Continuity 101 (or: How I learned to Stop Worrying and Love The Scripty)
- Q & A on just what it is that Continuity / Script Supervisors actually do...

At least that one was short. Do we have to go through the whole list like this?

Not really. It’s a bit simpler from now on anyway.

There being so many things to look at and for, it’s not actually possible to look at them all at once. So that’s why it’s a priority list. From here on down, these are the things that are likely to be the focus of the audience’s attention in pretty much this order, so this is what I try to focus on.

If we’re shooting T-Rex marauding through the car park, I’m focussed most on T-Rex. If Cyrano and De Guiche are fencing to the death, then I’m not paying a huge amount of attention to the 32nd Musketeer on the left.[1] When Spartacus is admitting his identity, I’m Spartacus. Until it’s Antoninus’ turn, when we’re looking at him.[2]

And we don’t want that extra[3] in the front row wearing shocking pink when all the main characters are in khaki. Extreme and unlikely example,[4] but you get the idea – the eye is drawn to bright colours, so the only bright colours seen on screen should be the ones you want to be seen on screen.

More common are reflections – maybe distracting like a bright Japanese cartoon playing on the tv reflected in the painting on the wall behind[5], or just plain bad like a crew member reflected in the shop door as it opens.[6]

As for In & Up – we tend to shot in from the wide shot to the close-up. So generally we’re more concerned about what we will see in the close-up – character’s heads are more important than their feet.[7].

And in any event, once we get to the bottom of the list, there are actually other people looking out for most of these things.[8][9][10]

Props come under the Art Department, who (in Australia in the person of Standby Props) are responsible for resetting all props between takes and shots, and who will have someone watching every take. Standby Wardbrobe will similarly be watching to make sure their carefully-designed costumes are being shown to full advantage, worn correctly, and reset correctly between takes and shots. And likewise for hair and make-up: there will be on-set make-up artists watching every take to ensure that both are always as they should be, and dashing in during Final Checks to do touch-ups, apply powder to reduce shiny spots, spray on the fake sweat and that sort of thing.[11][12] All have their own comprehensive breakdowns and systems for maintaining continuity between takes and shots, and my role is to assist as a reference and double-check where necessary.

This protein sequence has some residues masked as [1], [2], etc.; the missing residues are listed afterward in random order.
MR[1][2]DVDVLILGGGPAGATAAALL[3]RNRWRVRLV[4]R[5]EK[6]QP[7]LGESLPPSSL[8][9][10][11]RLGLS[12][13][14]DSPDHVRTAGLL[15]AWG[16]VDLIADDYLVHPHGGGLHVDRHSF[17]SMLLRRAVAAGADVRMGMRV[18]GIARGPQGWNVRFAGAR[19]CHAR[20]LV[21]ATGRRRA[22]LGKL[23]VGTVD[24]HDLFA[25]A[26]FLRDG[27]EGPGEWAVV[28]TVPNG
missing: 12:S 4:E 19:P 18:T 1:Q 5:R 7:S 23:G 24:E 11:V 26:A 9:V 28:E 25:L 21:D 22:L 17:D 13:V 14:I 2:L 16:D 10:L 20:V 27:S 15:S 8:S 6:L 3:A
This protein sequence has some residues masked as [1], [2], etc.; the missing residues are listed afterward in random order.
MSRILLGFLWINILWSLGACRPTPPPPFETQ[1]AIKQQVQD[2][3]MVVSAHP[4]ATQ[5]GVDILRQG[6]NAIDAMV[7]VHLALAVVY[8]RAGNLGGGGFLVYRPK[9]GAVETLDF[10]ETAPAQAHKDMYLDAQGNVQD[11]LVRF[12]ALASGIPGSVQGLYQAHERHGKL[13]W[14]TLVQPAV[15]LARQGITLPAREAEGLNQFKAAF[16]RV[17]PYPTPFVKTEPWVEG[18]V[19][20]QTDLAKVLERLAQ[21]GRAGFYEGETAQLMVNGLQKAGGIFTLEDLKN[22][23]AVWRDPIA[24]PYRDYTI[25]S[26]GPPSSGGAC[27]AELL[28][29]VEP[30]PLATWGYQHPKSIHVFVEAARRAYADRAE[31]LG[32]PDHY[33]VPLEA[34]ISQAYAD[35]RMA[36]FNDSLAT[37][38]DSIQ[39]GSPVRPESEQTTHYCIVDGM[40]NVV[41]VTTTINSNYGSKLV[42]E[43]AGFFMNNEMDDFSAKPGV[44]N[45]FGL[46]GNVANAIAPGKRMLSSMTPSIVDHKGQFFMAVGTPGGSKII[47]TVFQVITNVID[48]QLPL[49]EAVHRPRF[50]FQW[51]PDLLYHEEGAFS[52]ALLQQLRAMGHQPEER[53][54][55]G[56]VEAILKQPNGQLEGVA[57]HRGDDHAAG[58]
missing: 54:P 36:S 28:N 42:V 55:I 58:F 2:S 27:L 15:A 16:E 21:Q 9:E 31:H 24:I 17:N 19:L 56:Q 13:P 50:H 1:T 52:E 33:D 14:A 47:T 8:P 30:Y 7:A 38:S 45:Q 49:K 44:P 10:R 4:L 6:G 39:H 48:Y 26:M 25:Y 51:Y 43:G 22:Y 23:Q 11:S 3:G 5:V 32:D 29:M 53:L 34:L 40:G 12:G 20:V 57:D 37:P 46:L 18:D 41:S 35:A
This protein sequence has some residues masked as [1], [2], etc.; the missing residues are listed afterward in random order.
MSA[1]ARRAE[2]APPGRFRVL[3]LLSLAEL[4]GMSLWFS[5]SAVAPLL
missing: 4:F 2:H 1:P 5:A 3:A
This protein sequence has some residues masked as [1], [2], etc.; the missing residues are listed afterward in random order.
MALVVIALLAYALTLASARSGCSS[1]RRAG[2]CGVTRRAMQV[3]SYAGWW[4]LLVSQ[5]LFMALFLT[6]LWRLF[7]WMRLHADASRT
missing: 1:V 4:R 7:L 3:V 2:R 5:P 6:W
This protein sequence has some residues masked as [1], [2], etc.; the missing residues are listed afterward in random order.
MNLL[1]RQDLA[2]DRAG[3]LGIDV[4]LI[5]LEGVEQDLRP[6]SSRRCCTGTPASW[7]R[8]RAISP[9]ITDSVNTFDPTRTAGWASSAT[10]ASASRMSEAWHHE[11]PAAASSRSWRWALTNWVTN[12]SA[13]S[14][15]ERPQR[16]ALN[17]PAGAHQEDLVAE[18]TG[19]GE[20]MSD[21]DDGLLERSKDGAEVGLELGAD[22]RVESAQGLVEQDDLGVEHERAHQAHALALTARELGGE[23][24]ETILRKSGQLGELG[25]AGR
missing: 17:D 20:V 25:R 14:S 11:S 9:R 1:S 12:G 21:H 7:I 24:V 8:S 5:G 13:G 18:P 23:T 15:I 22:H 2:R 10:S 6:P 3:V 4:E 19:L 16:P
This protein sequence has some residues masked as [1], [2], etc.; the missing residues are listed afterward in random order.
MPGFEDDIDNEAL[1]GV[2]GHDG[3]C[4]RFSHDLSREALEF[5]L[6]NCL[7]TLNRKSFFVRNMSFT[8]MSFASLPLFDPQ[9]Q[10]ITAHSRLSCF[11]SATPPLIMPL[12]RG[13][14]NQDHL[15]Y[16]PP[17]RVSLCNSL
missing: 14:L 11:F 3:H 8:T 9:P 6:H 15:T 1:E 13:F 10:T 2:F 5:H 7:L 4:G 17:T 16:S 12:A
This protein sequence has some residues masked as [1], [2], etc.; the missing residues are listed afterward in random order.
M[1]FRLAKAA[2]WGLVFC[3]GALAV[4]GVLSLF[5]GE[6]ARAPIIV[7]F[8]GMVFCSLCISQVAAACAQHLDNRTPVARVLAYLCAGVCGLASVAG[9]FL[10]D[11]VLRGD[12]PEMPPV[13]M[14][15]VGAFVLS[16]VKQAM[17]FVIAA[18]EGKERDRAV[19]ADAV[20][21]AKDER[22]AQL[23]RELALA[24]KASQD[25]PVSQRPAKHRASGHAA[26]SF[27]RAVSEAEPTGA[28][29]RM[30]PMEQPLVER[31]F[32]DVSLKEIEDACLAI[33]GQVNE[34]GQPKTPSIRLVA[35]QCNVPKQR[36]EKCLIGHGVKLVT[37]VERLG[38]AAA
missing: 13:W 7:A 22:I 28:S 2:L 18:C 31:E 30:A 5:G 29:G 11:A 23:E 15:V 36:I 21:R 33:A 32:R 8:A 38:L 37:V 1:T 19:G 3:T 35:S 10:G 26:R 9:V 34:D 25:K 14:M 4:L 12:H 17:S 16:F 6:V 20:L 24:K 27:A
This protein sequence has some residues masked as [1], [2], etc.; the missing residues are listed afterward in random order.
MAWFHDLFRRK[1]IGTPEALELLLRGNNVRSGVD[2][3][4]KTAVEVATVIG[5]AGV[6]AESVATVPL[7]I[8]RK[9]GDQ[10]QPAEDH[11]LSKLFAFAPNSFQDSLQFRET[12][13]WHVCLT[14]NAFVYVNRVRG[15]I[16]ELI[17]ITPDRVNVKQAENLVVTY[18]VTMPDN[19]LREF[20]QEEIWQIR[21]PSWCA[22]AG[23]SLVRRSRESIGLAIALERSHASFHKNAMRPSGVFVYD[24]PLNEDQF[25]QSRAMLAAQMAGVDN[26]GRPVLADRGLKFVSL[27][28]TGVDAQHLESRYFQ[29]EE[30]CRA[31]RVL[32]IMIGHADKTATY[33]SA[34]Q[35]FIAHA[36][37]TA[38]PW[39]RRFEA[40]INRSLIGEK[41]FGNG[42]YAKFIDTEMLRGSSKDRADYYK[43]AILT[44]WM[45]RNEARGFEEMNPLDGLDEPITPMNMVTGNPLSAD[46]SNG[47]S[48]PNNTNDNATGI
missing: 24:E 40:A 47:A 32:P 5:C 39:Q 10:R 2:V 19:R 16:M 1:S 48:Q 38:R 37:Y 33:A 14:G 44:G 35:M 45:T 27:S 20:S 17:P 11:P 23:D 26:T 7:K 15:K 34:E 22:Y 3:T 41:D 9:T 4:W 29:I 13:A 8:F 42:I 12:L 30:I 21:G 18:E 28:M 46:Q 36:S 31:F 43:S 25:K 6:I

But of course, where they are looking specifically at their own area, I am looking at it all in the context of the shot, the cut and the story.

  1. Yes, I know Cyrano and De Guiche never actually fence to the death – it’s back-to-back – but I have a soft spot for them and wanted to get them in here somehow. [↩︎]
  2. This is assuming the person speaking is both on-screen and in-focus, as opposed to say a foreground blur asking about Voodoo Economics. Anyone? [↩︎]
  3. Sorry, “background artist”. Although I’ve done a lot of extra work, and anyone who tries calling themselves a background artist is in for a considerable degree of Michael-extracting. In mime, naturally (extras never speak). [↩︎]
  4. It would never get through Wardrobe, and even if it did the 3rd AD (who is responsible for extras) would pick up on it anyway. [↩︎]
  5. That was this. Except you won’t see it, because we caught it and did another take. [↩︎]
  6. Or the entire camera crew reflected in the passing train. Oops. [↩︎]
  7. Usually. [↩︎]
  8. At least on a properly-resourced production. [↩︎]
  9. So not an Australian one then… [↩︎]
  10. Tsk tsk, not funny. My bad. [↩︎]
  11. It is perhaps mildy ironic that these are the very things which tend to come to mind to the uninitiated when they think of Continuity. [↩︎]
  12. Okay, substitute “annoying” for “ironic” and you’re there. [↩︎]

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Posted By That Continuity Guy On March 2, 2009 @ 9:48 pm In Continuity 101

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